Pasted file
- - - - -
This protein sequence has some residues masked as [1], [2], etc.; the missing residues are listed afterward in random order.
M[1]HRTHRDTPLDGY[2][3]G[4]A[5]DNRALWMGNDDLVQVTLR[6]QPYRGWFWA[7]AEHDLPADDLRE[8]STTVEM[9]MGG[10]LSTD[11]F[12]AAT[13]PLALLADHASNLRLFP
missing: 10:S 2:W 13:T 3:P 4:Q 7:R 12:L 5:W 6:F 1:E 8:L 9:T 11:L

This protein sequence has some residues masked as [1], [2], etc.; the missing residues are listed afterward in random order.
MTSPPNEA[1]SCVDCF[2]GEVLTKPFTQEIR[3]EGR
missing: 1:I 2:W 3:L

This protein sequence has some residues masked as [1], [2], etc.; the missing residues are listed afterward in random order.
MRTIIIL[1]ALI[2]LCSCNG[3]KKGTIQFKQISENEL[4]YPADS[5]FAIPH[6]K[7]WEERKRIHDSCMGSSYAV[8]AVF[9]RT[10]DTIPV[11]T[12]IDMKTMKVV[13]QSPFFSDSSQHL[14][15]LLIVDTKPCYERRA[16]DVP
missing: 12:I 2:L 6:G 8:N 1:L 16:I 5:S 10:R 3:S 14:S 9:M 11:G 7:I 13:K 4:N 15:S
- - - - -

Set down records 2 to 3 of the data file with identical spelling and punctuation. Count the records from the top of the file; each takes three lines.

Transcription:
This protein sequence has some residues masked as [1], [2], etc.; the missing residues are listed afterward in random order.
MTSPPNEA[1]SCVDCF[2]GEVLTKPFTQEIR[3]EGR
missing: 1:I 2:W 3:L

This protein sequence has some residues masked as [1], [2], etc.; the missing residues are listed afterward in random order.
MRTIIIL[1]ALI[2]LCSCNG[3]KKGTIQFKQISENEL[4]YPADS[5]FAIPH[6]K[7]WEERKRIHDSCMGSSYAV[8]AVF[9]RT[10]DTIPV[11]T[12]IDMKTMKVV[13]QSPFFSDSSQHL[14][15]LLIVDTKPCYERRA[16]DVP
missing: 12:I 2:L 6:G 8:N 1:L 16:I 5:S 10:R 3:S 14:S 9:M 11:G 7:I 13:K 4:N 15:S